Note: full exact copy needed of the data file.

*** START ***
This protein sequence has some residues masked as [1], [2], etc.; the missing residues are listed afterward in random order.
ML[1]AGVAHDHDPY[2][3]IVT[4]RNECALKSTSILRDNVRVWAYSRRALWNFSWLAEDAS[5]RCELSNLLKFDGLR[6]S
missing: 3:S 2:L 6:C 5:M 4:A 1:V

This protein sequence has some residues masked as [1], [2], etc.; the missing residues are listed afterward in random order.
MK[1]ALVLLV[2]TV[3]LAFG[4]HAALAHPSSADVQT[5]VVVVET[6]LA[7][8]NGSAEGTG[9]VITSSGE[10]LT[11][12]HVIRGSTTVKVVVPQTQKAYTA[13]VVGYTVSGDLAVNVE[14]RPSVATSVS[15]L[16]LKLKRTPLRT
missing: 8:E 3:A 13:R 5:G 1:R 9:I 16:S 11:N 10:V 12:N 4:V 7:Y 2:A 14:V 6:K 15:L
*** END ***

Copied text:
This protein sequence has some residues masked as [1], [2], etc.; the missing residues are listed afterward in random order.
ML[1]AGVAHDHDPY[2][3]IVT[4]RNECALKSTSILRDNVRVWAYSRRALWNFSWLAEDAS[5]RCELSNLLKFDGLR[6]S
missing: 3:S 2:L 6:C 5:M 4:A 1:V

This protein sequence has some residues masked as [1], [2], etc.; the missing residues are listed afterward in random order.
MK[1]ALVLLV[2]TV[3]LAFG[4]HAALAHPSSADVQT[5]VVVVET[6]LA[7][8]NGSAEGTG[9]VITSSGE[10]LT[11][12]HVIRGSTTVKVVVPQTQKAYTA[13]VVGYTVSGDLAVNVE[14]RPSVATSVS[15]L[16]LKLKRTPLRT
missing: 8:E 3:A 13:R 5:G 1:R 9:I 16:S 11:N 10:V 12:N 4:V 7:Y 2:A 14:V 6:K 15:L